5. The Concealed and Revealed God
The nature of divinity prompted kabbalists to envision two aspects of God: (1) God in essence is absolutely transcendent, unknowable, limitless divine simplicity, and (2) God in manifestation – the revealed persona of God through which He creates and sustains and relates to humanity. Kabbalists believe these two aspects are not contradictory but complement one another. They are emanations revealing the concealed mystery from within the Godhead. The structure of these emanations of God have been characterized in various ways: Sefirot (Divine attributes) and Partzufim (Divine “faces”), Ohr (spiritual light and flow), Names of God and the supernal Torah, Olamot (Spiritual Worlds), a Divine Tree and Archetypal Man, Angelic Chariot and Palaces, male and female, enclothed layers of reality, inwardly holy vitality and external Kelipot shells, 613 channels (“limbs” of the King) and the Divine souls in man. Kabbalists see all aspects as unified through their absolute dependence on their source in the Infinte/Endless..
6. Sephirot and the Divine Feminine of Shekhinah
The Zohar elaborates upon the Sephirot – the ten emanations of God sustaining the universe – from its concealment from humanity to its revelation. These emanations are described as one light being poured into ten vessels. These Sephirot emanations are described metaphorically as manifestating in the form of the “Tree of Life and Knowledge” and its corresponding form: humanity as exemplified as Adam Kadmon. This metaphor allows humans to understand the Sephirot as corresponding to their soul’s psychological faculties and corresponding to the masculine and feminine aspects of God. As Genesis 1:27 states, “So God created mankind in His own image, in the image of God He created them; male and female He created them.” Corresponding to the last “sefirah” in Creation is the indwelling “shekhinah” (Feminine Divine Presence). The downward flow of divine Light in Creation forms the supernal Four Worlds: (1) Atziluth, (2) Beri’ah, (3) Yetzirah and (4) Assiah. The acts of human beings unite or divide the manifestation of these heavenly masculine and feminine aspects of the Sephirot. But once these manifestations become harmonized, God’s creation is complete. As the spiritual foundation of all Creation, the Sephirot corresponds to the Names of God in Judaism and the particular nature of any being.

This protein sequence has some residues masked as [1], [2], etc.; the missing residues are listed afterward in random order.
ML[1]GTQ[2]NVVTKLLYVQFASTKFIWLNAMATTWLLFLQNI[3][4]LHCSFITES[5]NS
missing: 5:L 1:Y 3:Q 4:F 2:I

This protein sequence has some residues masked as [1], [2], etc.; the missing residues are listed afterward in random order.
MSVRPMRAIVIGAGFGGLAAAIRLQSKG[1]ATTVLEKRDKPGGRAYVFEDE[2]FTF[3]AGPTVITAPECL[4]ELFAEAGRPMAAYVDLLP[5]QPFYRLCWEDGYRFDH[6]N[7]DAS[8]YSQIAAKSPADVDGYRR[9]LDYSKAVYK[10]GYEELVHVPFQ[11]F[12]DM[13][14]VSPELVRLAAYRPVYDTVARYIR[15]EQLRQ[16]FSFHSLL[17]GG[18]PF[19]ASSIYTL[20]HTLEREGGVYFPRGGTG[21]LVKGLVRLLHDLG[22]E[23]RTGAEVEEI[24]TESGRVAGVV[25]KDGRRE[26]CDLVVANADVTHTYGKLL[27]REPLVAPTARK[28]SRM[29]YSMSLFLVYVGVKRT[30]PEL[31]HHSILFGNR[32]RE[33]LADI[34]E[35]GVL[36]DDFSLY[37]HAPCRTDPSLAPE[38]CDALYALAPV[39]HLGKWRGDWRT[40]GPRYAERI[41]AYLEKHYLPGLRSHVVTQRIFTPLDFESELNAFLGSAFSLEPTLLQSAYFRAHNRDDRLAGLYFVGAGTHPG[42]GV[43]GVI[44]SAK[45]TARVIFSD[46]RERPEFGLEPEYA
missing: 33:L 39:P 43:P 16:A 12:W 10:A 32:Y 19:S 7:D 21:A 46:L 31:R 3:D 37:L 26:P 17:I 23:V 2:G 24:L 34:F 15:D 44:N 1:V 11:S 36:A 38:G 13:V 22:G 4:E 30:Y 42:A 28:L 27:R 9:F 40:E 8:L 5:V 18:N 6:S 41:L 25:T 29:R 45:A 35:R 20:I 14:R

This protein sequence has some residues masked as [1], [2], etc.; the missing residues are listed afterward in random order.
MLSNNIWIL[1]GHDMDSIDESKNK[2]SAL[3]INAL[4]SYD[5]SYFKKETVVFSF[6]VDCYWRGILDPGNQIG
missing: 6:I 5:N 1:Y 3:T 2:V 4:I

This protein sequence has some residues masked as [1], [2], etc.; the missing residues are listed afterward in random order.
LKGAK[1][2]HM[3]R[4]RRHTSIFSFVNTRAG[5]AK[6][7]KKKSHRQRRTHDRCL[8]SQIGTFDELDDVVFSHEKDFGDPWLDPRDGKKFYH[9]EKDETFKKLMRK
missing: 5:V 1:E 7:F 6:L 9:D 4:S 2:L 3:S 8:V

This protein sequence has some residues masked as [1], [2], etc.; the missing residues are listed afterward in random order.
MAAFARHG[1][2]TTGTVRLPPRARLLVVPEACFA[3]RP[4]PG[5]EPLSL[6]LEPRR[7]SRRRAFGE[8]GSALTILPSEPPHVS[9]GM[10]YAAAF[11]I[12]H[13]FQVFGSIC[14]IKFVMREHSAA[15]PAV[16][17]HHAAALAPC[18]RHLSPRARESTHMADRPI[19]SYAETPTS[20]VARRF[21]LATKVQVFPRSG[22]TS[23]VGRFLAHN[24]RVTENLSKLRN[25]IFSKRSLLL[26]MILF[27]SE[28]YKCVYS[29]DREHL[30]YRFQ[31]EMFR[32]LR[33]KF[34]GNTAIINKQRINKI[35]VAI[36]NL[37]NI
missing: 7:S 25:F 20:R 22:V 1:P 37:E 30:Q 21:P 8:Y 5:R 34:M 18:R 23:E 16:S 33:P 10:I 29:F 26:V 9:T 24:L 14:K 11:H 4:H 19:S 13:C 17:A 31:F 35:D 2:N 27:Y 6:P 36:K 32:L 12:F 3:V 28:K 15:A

7. The Ten Sefirot as the Process of Creation
According to Kabbalah cosmology, the Sefirot corresponds to various levels of creation. The ten Sefirot exists “fractally” within each of the Four Worlds. There are four worlds existing within each of the larger Four Worlds, each containing ten Sefirot which themselves and each containing ten Sefirot, to an infinite number of levels. The Sefirot are considered revelations of the Creator’s will and they should not be understood as ten different “gods” but as ten different ways the one God reveals his will through these levels. So it is not God who changes; it is our perception of God which changes.
Altogether, eleven Sefirot are named. However Keter and Daat are unconscious and conscious dimensions of one principle; thereby conserving ten forces. The names of the Sefirot in descending order are:
1. Keter – the supernal crown representing above-conscious will
2. Chochmah – the highest potential of thought
3. Binah – the understanding of the potential
4. Daat – the intellect of knowledge
5. Chesed – sometimes referred to as Gedolah-greatness and loving-kindness
6. Gevurah – sometimes referred to as Din-justice or Pachad-fear (severity/strength)
7. Rachamim also known as Tiphereth (mercy)
8. Netzach – victory/eternity
9. Hod – glory/splendour
10. Yesod – foundation
11. Malkuth – kingdom
8. Descending Spiritual Worlds
The Zohar. Medieval Kabbalists believed all things are linked to God through these emanations; thereby, making all levels in creation part of one great, gradually descending chain of being. Through these levels any lower creation reflects its particular characteristics in Supernal Divinity. Hasidic thought extends the Divine immanence of Kabbalah by believing God is the only thing that really exists – defined philosophically as monistic panentheism. Among problems considered in the Hebrew Kabbalah is the universal religious issue of the nature and origin of evil. In the views of some Kabbalists this conceives “evil” as a “quality of God,” asserting that negativity enters into the essence of the Absolute. In this view it is conceived that the Absolute needs evil to exist.